It's hard to find good information on this subject without the resources of a professional scholar in the field. I wonder about Tajik too because of the Tajiks being the descendants of a stray tribe of Persians, but I don't know much more about it than you do. I don't know how long they've been separated. Two languages can diverge considerably in only a thousand years. Look at Spanish and Portuguese or Danish and Swedish.

    Based on the few sentences on this subject in the Wikipedia articles, I'd say that Pashto and Tajik are not sufficiently similar to Farsi to be construed as dialects. But I will defer to anyone who has better information.
    Then this is not Pashto, which AFAIK is the most widely spoken language in Afghanistan. Pashto is a modern language descended from Old Persian like Tajik or perhaps it split off even earlier than that.
     
    Last edited: Jul 14, 2008
  2. Google AdSense Guest Advertisement



    to hide all adverts.
  3. Syzygys As a mother, I am telling you Valued Senior Member

    Messages:
    12,671
    "Afghanistan is 32 million. Tajikistan 7 million, Uzbekistan 27 million. That's a total of about 70 million. Half of those people do NOT speak Farsi!"

    So the other half do? That would make 35 million people in my book. 70 from Iran and 35 from these countries makes it 105 millions, which is way more tha your 70.

    And we still could throw in a few millions from around the world...
     
  4. Google AdSense Guest Advertisement



    to hide all adverts.
  5. Fraggle Rocker Staff Member

    Messages:
    24,690
    Very funny.

    Please Register or Log in to view the hidden image!

     
  6. Google AdSense Guest Advertisement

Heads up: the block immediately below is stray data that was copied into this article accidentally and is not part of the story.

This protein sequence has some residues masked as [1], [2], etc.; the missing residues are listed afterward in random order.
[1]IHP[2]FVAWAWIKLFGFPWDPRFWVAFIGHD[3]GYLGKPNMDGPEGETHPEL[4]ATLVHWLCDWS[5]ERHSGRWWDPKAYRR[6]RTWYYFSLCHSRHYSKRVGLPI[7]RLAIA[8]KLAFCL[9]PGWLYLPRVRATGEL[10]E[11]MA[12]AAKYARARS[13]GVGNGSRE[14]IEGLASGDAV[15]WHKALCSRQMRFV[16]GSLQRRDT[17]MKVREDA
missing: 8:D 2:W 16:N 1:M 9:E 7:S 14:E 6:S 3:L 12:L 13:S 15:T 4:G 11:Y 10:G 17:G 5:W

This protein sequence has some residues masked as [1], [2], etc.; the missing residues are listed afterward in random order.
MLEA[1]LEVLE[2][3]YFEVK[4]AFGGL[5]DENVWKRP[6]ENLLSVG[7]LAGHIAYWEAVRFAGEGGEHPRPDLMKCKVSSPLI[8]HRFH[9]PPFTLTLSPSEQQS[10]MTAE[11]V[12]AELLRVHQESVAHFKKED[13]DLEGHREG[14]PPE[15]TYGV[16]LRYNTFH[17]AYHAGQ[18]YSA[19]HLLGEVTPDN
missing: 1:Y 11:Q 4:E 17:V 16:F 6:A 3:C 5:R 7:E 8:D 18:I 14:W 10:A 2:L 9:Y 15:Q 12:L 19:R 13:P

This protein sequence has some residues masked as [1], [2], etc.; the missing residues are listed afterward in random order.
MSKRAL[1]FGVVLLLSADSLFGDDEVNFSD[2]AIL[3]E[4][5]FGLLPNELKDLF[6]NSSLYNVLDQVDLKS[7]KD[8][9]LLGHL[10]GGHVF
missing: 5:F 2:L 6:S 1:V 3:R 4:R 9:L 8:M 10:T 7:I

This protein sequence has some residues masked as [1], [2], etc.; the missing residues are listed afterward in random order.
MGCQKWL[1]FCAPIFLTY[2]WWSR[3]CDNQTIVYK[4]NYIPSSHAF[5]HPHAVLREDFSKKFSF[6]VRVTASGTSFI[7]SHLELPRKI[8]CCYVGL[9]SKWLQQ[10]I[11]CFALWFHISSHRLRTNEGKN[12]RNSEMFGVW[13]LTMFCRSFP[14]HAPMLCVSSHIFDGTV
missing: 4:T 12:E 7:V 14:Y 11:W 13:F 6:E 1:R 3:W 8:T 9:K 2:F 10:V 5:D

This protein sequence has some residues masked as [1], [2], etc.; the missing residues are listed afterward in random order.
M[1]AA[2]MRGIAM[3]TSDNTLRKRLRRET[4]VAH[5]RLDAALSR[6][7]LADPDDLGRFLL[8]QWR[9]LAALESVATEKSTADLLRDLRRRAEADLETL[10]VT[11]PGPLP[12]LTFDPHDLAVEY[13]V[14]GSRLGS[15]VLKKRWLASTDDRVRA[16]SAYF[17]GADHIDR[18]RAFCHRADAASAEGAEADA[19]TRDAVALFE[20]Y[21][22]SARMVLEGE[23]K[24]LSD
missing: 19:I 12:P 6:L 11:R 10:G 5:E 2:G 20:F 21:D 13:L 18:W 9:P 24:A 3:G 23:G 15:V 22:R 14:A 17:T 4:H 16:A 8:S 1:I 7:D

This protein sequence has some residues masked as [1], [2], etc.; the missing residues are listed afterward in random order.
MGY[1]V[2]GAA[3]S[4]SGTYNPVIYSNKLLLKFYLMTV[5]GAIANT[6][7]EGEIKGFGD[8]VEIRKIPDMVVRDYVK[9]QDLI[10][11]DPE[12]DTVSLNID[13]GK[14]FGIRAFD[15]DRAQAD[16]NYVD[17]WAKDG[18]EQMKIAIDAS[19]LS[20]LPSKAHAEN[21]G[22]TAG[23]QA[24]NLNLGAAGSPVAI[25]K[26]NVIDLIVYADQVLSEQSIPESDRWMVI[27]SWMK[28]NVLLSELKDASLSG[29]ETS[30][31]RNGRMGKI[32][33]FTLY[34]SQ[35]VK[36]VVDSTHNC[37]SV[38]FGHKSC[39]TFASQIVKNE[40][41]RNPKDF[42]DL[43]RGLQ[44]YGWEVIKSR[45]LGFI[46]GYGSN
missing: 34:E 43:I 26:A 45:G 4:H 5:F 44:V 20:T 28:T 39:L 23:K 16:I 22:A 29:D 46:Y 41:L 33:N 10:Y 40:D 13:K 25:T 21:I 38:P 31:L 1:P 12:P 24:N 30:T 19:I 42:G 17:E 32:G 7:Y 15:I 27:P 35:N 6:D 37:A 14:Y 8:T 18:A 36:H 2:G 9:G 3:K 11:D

to hide all adverts.
  7. nirakar ( i ^ i ) Registered Senior Member

    Messages:
    3,383
    Crap! I am getting older and more retarded and screwing up the info that I once knew.
     
  8. Fraggle Rocker Staff Member

    Messages:
    24,690
    The internet was invented for us old people. You can verify anything you think you know in a few seconds.

    Which brings me back to Farsi. I've seen several websites that quote that same figure of 70 million speakers living outside of Iran. And they all cite the CIA as their reliable source of information. Now THAT is retarded.

    Please Register or Log in to view the hidden image!

     
  9. S.A.M. uniquely dreadful Valued Senior Member

    Messages:
    72,822
    I've read that there are Iranian immigrants in the ME, Canada and Australia. As a community, even in India, they are low key. I have seen lots of Irani establishments in Bombay for example, but I could not identify them as Iranis if I were to meet them on the street. Who, for example, would look at Freddie Mercury and identify him as Farukh Balsara, a Parsi boy from Mumbai?
     
  10. nirakar ( i ^ i ) Registered Senior Member